QUALITY PROGRAMS IN MANUFACTURING
QUALITY PROGRAMS IN MANUFACTURING - Statistical process control is widely used for monitoring the quality of manufactured parts and products.
Several additional quality programs are also used in industry, and in this section we briefly describe four of them: (1) total quality management, (2) Six Sigma, (3) Taguchi methods, and (4) ISO 9000.
These programs are not alternatives to statistical process control; in fact, the tools used in SPC are included within the methodologies of total quality management and Six Sigma.
A. TOTAL QUALITY MANAGEMENT
Total quality management (TQM) is a management approach to quality that pursues three main goals: (1) achieving customer satisfaction, (2) encouraging the involvement of the entire workforce, and (3) continuous improvement.
The customer and customer satisfaction are a central focus of TQM, and products are designed and manufactured with this focus in mind. The product must be designed with the features that customers want, and it must be manufactured free of deficiencies.
Within the scope of customer satisfaction is the recognition that there are two categories of customers: (1) external customers and (2) internal customers. External customers are those who purchase the company’s products and services.
Internal customers are inside the company, such as the company’s final assembly department which is the customer of the parts production departments. For the total organization to be effective and efficient, satisfaction must be achieved in both categories of customers.
InTQM, workerinvolvementin the quality efforts of the organization extends from the top executives through all levels beneath.
There is recognition of the important influence that product design has on product quality and how decisionsmade during design affect the quality that can be achieved in manufacturing. In addition, production workers are made responsible for the quality of their own output, rather than rely on inspectors to uncover defects after the parts are already produced.
TQM training, including use of the tools of statistical process control,is provided to all workers.The pursuit of high qualityis embraced by everymember of the organization.
The third goal of TQM is continuous improvement; that is, adopting the attitude that it is always possible to make something better, whether it is a product or a process.
Continuous improvement in an organization is generally implemented using worker teams that have been organized to solve specific problems that are identified in production. The problems are not limited to qualityissues.
They may include productivity, cost, safety, or any other area of interest to the organization. Team members are selected on the basis of their knowledge and expertise in the problem area.
They are drawn from various departments and serve part-time on the team, meeting several times per month until they are able to make recommendations and/or solve the problem. Then the team is disbanded.
B. SIX SIGMA
The Six Sigma quality program originated and was first used at Motorola Corporation in the 1980s. It has been adopted by many other companies in the United States and was briefly discussed in Section 1.5 as one of the trends in manufacturing.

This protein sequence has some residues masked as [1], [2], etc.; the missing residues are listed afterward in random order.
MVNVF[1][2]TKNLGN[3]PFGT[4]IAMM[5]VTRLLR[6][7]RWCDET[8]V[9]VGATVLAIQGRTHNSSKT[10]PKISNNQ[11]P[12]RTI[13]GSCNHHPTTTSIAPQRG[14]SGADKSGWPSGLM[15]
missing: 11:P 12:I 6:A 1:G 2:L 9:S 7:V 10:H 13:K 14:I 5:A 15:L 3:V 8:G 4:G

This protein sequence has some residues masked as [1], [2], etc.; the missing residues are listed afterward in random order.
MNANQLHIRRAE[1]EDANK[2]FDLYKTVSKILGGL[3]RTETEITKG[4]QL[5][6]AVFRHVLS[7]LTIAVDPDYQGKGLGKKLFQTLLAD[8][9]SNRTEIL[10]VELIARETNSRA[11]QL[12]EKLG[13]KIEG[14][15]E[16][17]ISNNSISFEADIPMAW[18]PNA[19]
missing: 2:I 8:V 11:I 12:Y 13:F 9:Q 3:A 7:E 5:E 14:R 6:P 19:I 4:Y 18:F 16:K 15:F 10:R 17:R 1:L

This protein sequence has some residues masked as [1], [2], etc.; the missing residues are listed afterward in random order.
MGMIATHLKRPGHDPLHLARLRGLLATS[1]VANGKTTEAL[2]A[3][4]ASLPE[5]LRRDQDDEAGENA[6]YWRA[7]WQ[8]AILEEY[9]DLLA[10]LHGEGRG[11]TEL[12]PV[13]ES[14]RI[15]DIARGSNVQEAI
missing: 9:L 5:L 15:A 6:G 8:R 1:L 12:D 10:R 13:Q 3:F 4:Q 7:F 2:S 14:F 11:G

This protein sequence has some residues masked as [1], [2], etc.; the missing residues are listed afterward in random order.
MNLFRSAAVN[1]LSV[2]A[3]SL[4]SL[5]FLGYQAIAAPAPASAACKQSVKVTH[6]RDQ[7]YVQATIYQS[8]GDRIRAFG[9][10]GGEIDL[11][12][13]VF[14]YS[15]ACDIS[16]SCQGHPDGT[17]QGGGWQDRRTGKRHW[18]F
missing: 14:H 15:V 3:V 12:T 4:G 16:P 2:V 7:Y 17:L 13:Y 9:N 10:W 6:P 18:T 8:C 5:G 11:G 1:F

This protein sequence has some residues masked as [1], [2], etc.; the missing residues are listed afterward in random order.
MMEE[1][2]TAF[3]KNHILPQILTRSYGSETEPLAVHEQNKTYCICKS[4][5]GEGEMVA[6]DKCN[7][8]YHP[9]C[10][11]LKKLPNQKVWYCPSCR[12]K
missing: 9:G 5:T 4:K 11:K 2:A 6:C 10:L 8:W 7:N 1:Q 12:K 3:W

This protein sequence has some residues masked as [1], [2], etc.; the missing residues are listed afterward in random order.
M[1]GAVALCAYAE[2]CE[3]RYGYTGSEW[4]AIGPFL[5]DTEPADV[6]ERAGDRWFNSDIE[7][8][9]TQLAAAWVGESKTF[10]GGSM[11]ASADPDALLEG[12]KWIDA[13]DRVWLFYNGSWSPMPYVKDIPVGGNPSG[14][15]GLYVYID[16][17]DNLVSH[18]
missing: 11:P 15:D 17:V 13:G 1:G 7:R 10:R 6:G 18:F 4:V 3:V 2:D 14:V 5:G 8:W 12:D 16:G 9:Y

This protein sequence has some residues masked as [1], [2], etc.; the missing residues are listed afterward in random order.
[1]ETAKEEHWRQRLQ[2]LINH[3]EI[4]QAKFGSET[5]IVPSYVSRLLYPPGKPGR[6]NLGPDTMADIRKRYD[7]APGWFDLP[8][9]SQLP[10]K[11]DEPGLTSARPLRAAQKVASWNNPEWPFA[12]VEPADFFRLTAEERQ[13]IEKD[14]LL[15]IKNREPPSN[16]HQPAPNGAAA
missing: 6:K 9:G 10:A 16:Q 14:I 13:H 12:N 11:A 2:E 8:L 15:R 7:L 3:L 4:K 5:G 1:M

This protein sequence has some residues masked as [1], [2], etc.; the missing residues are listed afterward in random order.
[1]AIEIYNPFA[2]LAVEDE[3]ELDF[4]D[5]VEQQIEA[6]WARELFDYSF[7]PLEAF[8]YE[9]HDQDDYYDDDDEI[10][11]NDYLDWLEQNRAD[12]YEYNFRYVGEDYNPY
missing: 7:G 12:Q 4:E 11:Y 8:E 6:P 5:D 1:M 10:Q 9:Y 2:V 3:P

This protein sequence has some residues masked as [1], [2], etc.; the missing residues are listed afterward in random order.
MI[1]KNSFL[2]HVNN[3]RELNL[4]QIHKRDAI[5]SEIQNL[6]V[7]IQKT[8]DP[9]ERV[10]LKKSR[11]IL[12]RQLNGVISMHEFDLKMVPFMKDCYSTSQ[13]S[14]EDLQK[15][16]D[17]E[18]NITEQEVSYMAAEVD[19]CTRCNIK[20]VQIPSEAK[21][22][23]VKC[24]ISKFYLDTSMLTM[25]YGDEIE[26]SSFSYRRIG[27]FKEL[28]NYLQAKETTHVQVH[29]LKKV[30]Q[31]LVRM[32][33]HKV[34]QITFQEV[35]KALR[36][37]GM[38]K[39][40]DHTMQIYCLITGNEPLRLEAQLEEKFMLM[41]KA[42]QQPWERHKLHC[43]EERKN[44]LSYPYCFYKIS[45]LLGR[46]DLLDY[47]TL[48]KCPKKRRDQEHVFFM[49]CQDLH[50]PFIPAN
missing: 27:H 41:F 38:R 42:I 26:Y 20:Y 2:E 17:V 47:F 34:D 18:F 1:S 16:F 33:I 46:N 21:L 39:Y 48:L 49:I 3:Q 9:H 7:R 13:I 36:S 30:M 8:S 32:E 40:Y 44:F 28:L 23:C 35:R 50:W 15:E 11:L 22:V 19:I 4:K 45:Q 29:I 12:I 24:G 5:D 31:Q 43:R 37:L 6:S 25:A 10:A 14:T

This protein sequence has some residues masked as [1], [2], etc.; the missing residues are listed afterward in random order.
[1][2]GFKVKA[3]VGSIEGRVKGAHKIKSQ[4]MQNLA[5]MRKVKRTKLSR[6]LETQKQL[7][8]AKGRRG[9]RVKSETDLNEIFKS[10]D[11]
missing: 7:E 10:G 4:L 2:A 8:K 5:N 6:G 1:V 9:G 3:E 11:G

Six Sigma is quite similar to total quality management in its emphasis on management involvement, worker teams to solve specific problems, and the use of SPC tools such as control charts.
The major difference between Six Sigma and TQM is that Six Sigma establishes measurable targets for quality based on the number of standard deviations (sigma s) away from the mean in the Normal distribution. Six sigma implies near perfection in the process in the normal distribution.
A process operating at the 6s level in a Six Sigma program produces no more than 3.4 defects per million, where a defect is anything that might result in lack of customer satisfaction. As in TQM, worker teams participate in problem-solving projects.
A project requires the Six Sigma team to (1) define the problem, (2) measure the process and assess current performance, (3) analyze the process, (4) recommend improvements, and (5) develop a control plan to implement and sustain the improvements.
The responsibility of management in Six Sigma is to identify important problems in their operations and sponsor the teams to address those problems.
1. Statistical Basis of Six Sigma
An underlying assumption in Six Sigma is that the defects in any process can be measured and quantified. Once quantified, the causes of the defects can be identified, and improvements can be made to eliminate or reduce the defects.
The effects of any improvements can be assessed using the same measurements in a before-andafter comparison. The comparison is often summarized as a sigma level; for example, the process is now operating at the 4.8-sigma level whereas before it was only operating at the 2.6-sigma level.
The relationship between sigma level and defects per million (DPM) is listed in Table 42.3 for a Six Sigma program. We see that the DPM was previously at 135,666 defects per 1,000,000 in our example, whereas it has now been reduced to 108 DPM.
A traditional measure for good process quality is 3s (three sigma level). It implies that the process is stable and in statistical control, and the variable representing the output of the process is normally distributed.
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Under these conditions, 99.73% of the output will be within the 3s range, and 0.27% or 2700 parts per million will lie outside these limits (0.135% or 1350 parts per million beyond the upper limit and the same number beyond the lower limit).